Southeast Sulawesi Police spokesperson Adj. Sr. Comr. Sunarto, meanwhile, said that his DVI unit had identified 36 of the 46 victims hand had handed over their bodies to their respective family members.

“We will work hard to complete the identification process as soon as possible,” he said on Sunday.

Both the police and the National Transportation Safety Committee (KNKT) have said that they would investigate the accident, the country’s deadliest maritime incident this year.

They, however, remain uncertain with regard to the province in which the boat actually sank.

Last week, state-run insurance company Jasa Raharja said it would cover funeral costs and provide compensation for the victims’ next of kin. For each victim, there will be a provision of Rp 25 million (US$1,830) in compensation and Rp 2 million for funeral costs.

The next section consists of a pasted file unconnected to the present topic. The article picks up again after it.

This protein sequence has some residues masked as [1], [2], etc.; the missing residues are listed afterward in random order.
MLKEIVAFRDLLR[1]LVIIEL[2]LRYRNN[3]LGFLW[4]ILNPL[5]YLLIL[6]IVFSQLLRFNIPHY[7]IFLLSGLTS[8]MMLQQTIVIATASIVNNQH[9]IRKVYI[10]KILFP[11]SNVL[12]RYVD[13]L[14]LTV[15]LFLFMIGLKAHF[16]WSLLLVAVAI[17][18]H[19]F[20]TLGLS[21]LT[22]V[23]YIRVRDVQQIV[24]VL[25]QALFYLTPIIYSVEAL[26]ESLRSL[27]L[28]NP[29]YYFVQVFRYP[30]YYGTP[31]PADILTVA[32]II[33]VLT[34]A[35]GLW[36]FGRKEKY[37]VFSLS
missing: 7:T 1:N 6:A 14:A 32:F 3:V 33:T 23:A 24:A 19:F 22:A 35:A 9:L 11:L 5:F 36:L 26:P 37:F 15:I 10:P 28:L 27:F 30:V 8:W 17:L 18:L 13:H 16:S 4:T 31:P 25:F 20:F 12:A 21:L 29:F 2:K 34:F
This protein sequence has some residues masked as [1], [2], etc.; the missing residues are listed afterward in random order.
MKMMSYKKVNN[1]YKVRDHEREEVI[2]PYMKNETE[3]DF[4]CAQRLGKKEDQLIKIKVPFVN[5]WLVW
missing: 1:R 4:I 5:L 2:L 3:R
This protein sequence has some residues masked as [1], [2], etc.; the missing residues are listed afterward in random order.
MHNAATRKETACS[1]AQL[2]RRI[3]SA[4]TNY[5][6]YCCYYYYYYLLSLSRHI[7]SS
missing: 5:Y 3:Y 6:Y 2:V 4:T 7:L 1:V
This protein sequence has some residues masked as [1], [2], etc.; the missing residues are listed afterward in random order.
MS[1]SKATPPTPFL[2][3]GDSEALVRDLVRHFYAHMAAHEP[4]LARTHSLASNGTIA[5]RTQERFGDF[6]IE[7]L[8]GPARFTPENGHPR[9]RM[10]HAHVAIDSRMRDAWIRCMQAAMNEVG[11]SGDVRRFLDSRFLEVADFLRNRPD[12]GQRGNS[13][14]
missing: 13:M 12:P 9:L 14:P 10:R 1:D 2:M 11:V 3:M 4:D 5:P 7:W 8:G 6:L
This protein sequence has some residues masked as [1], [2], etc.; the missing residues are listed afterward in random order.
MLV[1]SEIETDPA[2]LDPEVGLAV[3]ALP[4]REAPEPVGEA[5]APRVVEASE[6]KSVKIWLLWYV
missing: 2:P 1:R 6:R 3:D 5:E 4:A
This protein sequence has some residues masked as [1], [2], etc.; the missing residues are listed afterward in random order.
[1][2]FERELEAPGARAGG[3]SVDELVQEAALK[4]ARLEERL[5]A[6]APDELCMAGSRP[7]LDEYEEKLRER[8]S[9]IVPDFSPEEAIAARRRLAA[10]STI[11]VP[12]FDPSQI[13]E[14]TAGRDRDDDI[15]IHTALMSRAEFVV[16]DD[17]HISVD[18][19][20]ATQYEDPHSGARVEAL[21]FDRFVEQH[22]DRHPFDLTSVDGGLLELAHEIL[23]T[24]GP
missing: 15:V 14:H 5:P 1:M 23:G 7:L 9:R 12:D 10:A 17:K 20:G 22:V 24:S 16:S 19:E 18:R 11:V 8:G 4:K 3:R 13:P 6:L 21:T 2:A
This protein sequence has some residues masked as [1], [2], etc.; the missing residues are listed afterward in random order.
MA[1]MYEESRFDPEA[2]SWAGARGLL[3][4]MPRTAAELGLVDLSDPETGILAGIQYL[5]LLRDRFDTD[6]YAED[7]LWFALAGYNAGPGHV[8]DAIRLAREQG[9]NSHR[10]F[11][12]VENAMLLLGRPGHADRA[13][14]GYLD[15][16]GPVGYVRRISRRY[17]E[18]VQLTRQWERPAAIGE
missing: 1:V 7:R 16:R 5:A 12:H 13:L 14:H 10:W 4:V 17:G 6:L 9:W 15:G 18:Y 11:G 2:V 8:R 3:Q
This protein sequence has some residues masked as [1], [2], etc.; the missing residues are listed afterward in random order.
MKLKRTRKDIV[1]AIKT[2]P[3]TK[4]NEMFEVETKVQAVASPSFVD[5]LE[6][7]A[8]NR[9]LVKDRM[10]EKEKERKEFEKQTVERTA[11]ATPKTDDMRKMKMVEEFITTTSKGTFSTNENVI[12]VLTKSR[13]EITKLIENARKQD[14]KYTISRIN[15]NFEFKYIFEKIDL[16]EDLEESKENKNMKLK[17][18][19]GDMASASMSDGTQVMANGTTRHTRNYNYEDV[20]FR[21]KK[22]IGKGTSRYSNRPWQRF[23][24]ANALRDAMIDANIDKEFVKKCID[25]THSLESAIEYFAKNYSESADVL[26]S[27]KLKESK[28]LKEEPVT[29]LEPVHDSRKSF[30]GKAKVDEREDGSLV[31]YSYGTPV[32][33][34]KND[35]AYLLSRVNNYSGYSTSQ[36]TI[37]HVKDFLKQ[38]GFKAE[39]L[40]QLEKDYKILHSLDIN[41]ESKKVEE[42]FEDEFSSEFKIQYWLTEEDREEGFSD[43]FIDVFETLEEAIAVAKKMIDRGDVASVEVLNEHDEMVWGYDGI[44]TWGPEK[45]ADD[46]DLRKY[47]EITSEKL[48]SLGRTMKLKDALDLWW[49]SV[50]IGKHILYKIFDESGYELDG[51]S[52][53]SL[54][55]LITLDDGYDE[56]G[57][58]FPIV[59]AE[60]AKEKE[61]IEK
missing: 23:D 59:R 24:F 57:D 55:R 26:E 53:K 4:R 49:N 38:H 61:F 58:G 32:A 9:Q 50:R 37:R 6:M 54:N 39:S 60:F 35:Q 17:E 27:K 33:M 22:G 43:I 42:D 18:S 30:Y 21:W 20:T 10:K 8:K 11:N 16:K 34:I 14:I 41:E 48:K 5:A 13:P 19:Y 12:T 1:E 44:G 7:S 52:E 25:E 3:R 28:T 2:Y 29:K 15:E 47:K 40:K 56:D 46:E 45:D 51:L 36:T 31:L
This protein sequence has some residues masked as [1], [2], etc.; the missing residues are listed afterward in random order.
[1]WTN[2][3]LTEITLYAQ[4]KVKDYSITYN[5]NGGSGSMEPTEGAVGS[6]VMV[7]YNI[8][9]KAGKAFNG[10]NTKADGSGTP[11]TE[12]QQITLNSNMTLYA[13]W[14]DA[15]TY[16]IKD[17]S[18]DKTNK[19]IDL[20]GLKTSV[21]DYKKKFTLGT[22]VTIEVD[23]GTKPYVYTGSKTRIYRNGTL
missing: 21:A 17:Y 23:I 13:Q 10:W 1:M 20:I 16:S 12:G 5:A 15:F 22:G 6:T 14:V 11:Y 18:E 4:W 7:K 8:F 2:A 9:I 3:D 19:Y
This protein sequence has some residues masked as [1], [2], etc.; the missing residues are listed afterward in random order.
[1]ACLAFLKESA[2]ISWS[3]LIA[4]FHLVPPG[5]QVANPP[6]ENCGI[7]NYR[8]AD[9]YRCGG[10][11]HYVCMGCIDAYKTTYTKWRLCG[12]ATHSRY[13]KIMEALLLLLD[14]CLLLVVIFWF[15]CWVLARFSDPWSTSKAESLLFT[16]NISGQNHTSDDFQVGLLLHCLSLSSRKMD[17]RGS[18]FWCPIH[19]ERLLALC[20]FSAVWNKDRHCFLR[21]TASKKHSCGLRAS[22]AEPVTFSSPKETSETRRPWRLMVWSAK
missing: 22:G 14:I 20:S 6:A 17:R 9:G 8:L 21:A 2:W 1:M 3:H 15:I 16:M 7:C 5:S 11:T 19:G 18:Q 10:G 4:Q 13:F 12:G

Monday 28 December 2015

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Sunday, 27 December 2015

After 11 years, memories of Aceh tsunami live on

Aceh residents gathered on Saturday in a number of venues across the province to send their prayers to the victims of the Indian Ocean tsunami that devastated the region on that same date, 11 years ago.

At Banda Aceh’s Ulee Lheue mass grave, where more than 14,000 victims of the disaster were buried, local residents alternately visited the area throughout Saturday, to not only pray for the victims, but also to reflect on their stories as survivors.

Many of them also could not hold back their tears as they observed displayed at the grave’s entrance a number of photographs depicting the situation of the region shortly after being hit by the tsunami.